Content Marketing and Article Marketing remain great strategies for creating online visibility, driving traffic, building a list, and creating info products.
A Big Trap
One of the biggest traps waiting for those who want to take advantage of all the benefits of Content Marketing is the trap of Private Label Rights content, commonly known as PLR.
A brief explanation: PLR is content created by one or many people that you can purchase and use as is, alter it if you wish, and put your name on it like it is yours.
Here are 3 huge reasons not to get involved with PLR content:
Reason 1: Your prospects are attracted to your voice. Not the audio sound of your voice. What I mean here by “your voice” is the way you approach problems and the way you solve problems.
This is what attracts prospect to you. When you use PLR content you are not using your voice. You might get some content out there a bit easier, but you are much less likely to convert prospects into long term clients.
The best way to build a community willing to follow you is with your own content.
Reason 2: PLR is not “private.” You really want to stop and think this through. When you buy a PLR package you are buying a package that anyone else with the funds to buy it can get as well. What that means is your prospect can read the same content with your name on it and then read it somewhere else with someone else’s name on it.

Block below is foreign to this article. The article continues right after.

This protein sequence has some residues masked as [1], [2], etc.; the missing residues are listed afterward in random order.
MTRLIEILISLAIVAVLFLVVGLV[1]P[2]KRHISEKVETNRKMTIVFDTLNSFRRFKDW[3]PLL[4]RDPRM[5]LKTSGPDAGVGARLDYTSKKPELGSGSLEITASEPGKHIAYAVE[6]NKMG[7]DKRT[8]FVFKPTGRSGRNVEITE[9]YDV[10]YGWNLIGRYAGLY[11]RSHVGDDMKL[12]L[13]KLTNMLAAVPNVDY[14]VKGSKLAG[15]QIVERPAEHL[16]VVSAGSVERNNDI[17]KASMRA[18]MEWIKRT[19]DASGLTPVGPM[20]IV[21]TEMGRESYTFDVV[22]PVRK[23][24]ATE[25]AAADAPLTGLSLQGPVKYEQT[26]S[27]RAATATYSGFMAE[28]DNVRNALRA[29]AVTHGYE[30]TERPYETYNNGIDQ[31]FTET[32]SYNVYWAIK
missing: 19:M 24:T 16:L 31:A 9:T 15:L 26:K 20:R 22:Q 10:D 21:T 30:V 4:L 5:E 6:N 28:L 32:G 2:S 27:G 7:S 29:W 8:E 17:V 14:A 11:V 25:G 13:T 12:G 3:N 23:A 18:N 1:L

Confusing? You bet.
Here’s an analogy that might help. Imagine being in a relationship in which you had invested much and that you thought was exclusive. Then one day you see your partner in a restaurant with someone else they are seeing. Pretty lousy feeling, yes? Get the point?
Full disclosure: Some folks say I am against PLR because I teach content creation. You should know that I have turned down hundreds of thousands of dollars over the years from folks who wanted me to sell my content as PLR.
Reason 3: Because of the way PLR is marketed and pushed on the undiscerning, something very important is missed. Let me ask you a question. Back when we were in school, and someone copied someone else’s work and claimed it as their own, what was it called?
That’s right: plagiarism and cheating.
Do you really want to start off your relationship with a new prospect in such a dishonest way? I know I sure don’t, as I look at my prospects as life long clients.